According to the African Development bank, middle-class Africans have tripled to 313 million (approximately 34% of the continent’s population) over the last 30 years.
The rise of the African middle class is due to the continent’s strong economic development, move towards a stable and salaried job culture, and a shift away from traditional agricultural activities.
According to a report by The Middle of the Pyramid: Dynamics of the Middle Class in Africa, although the middle class is growing, there is still widespread income inequality in Africa, and the middle class consists of many ‘floating class’ members who can fall into poverty at any time due to economic shocks.
GDP growth has averaged 5% per year since 2000 for Sub-Saharan Africa. Unfortunately, the region experienced significant economic hardships due to the widespread impact of the COVID-19 pandemic throughout 2020. However, the area emerged from the 2020 recession and expanded by 3.3% in 2021.
Moreover, according to a 2019 World Bank report, poverty rates in Africa decreased from 54% in 1990 to just over 41% in 2015 (affecting around 400 million people). If these trends continue, Africa’s poverty rates could reach as low as 23%.
Since many middle-class people tend to gravitate towards local entrepreneurship, Africa’s middle class is strongest in countries with a developing and robust private sector.
Countries with strong economic growth, secure, well-paid jobs, and higher levels of tertiary education also tend to have more middle-class invidious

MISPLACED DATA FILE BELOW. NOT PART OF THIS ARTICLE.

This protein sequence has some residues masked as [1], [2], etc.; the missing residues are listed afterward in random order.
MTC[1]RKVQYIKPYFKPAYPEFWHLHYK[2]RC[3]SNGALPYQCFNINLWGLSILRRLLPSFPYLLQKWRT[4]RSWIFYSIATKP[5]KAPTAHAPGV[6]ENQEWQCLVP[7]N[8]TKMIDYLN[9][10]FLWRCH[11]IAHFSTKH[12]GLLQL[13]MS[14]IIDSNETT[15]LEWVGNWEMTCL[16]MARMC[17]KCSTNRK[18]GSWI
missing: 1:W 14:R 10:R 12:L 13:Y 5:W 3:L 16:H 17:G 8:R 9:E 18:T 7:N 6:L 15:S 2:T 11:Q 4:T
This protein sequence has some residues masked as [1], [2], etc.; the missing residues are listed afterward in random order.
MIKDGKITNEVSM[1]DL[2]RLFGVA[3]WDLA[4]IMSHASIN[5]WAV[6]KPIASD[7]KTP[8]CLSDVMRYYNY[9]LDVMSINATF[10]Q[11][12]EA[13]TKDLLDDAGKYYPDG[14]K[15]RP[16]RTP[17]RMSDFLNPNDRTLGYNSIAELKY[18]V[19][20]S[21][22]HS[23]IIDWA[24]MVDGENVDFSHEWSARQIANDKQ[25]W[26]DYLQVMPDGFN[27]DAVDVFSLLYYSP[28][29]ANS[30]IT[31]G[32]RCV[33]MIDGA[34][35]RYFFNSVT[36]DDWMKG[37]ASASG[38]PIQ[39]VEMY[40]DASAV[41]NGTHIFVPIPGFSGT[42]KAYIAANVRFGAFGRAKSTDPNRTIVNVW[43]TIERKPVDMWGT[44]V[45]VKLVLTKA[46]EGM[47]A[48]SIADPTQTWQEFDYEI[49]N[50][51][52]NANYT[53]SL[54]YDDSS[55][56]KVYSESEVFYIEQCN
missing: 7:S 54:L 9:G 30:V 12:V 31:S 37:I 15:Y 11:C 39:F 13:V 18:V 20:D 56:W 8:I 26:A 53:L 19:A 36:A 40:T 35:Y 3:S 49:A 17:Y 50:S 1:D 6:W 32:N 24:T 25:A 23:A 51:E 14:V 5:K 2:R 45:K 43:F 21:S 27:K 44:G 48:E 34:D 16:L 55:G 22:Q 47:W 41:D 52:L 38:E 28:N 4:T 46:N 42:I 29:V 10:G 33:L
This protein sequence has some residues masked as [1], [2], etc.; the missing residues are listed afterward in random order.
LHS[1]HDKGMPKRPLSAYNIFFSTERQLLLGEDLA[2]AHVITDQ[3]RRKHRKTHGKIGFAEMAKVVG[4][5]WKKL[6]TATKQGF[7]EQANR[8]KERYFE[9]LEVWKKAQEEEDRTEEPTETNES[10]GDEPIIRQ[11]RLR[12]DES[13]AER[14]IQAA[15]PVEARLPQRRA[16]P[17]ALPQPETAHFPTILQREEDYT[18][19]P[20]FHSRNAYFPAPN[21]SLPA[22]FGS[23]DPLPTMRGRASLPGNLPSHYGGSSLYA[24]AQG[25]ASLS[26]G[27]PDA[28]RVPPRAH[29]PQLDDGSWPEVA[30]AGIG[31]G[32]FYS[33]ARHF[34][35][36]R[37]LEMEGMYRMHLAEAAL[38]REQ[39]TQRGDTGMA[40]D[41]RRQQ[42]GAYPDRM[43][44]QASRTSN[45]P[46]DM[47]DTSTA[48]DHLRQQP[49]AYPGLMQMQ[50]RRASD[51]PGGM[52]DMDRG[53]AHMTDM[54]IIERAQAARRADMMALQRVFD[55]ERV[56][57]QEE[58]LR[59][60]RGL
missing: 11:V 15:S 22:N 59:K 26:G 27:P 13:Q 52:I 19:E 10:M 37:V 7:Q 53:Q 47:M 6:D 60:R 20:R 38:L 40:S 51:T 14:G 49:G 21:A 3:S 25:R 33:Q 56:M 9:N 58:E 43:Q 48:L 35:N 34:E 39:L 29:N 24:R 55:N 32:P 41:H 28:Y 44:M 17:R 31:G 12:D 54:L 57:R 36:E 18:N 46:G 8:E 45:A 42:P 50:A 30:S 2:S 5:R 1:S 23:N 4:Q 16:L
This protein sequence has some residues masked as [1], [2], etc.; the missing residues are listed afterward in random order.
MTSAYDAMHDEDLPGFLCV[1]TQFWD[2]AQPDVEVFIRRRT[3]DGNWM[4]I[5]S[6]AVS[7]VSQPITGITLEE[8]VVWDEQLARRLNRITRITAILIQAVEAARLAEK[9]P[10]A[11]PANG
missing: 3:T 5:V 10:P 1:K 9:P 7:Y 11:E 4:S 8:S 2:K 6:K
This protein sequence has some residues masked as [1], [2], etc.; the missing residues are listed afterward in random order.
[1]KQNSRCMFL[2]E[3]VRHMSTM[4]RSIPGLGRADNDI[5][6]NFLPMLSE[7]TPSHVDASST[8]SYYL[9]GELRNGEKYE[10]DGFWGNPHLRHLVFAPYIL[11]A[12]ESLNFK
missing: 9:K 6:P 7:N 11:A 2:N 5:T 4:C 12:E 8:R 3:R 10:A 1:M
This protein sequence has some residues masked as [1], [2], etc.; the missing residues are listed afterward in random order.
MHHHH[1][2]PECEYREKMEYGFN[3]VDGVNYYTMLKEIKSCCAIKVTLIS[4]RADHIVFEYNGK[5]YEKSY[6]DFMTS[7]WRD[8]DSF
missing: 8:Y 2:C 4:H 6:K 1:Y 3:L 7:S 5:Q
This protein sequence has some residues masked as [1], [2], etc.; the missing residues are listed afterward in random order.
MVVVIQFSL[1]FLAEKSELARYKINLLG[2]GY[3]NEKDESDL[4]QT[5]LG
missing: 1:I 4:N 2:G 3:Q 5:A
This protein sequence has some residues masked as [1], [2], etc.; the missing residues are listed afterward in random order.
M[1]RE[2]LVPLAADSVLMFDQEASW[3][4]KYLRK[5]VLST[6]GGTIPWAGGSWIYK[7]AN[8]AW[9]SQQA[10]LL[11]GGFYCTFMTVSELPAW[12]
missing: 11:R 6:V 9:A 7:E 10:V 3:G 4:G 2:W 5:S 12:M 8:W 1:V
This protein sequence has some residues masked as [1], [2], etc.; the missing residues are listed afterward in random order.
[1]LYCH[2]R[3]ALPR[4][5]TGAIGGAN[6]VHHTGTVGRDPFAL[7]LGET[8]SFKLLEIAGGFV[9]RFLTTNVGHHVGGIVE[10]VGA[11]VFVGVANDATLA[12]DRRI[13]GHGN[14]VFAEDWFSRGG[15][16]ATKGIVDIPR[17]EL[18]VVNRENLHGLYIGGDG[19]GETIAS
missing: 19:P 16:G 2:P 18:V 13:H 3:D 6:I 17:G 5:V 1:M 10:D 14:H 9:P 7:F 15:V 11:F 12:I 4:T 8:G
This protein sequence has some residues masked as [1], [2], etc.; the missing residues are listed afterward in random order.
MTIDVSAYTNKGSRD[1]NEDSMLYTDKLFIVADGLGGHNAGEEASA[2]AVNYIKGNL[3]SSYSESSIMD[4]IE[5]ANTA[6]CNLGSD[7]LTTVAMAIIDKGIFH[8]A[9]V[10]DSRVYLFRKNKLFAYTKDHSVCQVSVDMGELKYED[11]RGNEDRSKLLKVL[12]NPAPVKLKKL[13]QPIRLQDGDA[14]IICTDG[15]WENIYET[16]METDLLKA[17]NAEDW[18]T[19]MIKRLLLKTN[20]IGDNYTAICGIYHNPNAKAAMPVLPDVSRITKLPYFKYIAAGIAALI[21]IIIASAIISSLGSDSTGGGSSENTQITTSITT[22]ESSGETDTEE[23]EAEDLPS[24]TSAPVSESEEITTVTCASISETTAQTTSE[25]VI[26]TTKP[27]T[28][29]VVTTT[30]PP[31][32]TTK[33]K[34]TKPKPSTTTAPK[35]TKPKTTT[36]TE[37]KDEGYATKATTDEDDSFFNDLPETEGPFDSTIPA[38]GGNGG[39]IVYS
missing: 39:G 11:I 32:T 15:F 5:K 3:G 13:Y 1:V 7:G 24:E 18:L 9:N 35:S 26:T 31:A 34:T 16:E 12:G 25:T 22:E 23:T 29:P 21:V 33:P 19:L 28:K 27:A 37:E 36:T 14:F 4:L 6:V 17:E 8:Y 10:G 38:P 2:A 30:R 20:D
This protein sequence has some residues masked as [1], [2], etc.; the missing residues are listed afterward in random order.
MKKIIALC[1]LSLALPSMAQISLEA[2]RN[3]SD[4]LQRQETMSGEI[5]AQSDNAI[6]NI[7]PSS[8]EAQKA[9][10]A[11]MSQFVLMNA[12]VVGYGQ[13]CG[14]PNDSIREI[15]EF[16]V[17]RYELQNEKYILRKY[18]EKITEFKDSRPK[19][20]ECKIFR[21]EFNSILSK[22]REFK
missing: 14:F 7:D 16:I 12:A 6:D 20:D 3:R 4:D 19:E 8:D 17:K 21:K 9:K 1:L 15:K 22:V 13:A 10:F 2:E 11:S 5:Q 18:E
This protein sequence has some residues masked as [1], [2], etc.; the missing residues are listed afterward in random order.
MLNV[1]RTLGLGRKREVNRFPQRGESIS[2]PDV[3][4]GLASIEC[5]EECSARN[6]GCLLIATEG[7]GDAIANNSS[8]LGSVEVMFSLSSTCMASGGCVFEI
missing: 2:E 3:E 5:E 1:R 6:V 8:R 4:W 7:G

Currently, North Africa has a stronghold on middle-class individuals, with Tunisia coming in first place with a concentration of almost 90%. Morocco is a close second with 85%, and Egypt is in third place with 80%.
Other African countries with a high concentration of middle-class individuals include Botswana, Ghana, Namibia, Mozambique, Malawi, Rwanda, Burundi, Kenya, and South Africa.
When it comes to internet users, Nigeria ranks first in Africa. Other notable markets include the Democratic Republic of Congo (DRC) and Tanzania.
According to experts, Africa’s internet economy will continue to grow, with mobile phones leading the way. In fact, Sub-Saharan Africa has the fastest-growing mobile economy in the world. In 2020, over 490 million Africans subscribed to mobile services in the region, representing almost 46% of the region’s population.
The African continent has also invested heavily in fiber-optic submarine telecommunication cable systems – with only the Central African Republic, Eritrea and South Sudan lacking fiber-optic connection to the submarine cables. The African continent is also planning to launch the 2Africa cable system in 2024, which will have 21 landings in 16 African countries, and Medusa Submarine Cable System, promoted by AFR-IX telecom, with landings in Morocco, Algeria, Tunisia and Egypt.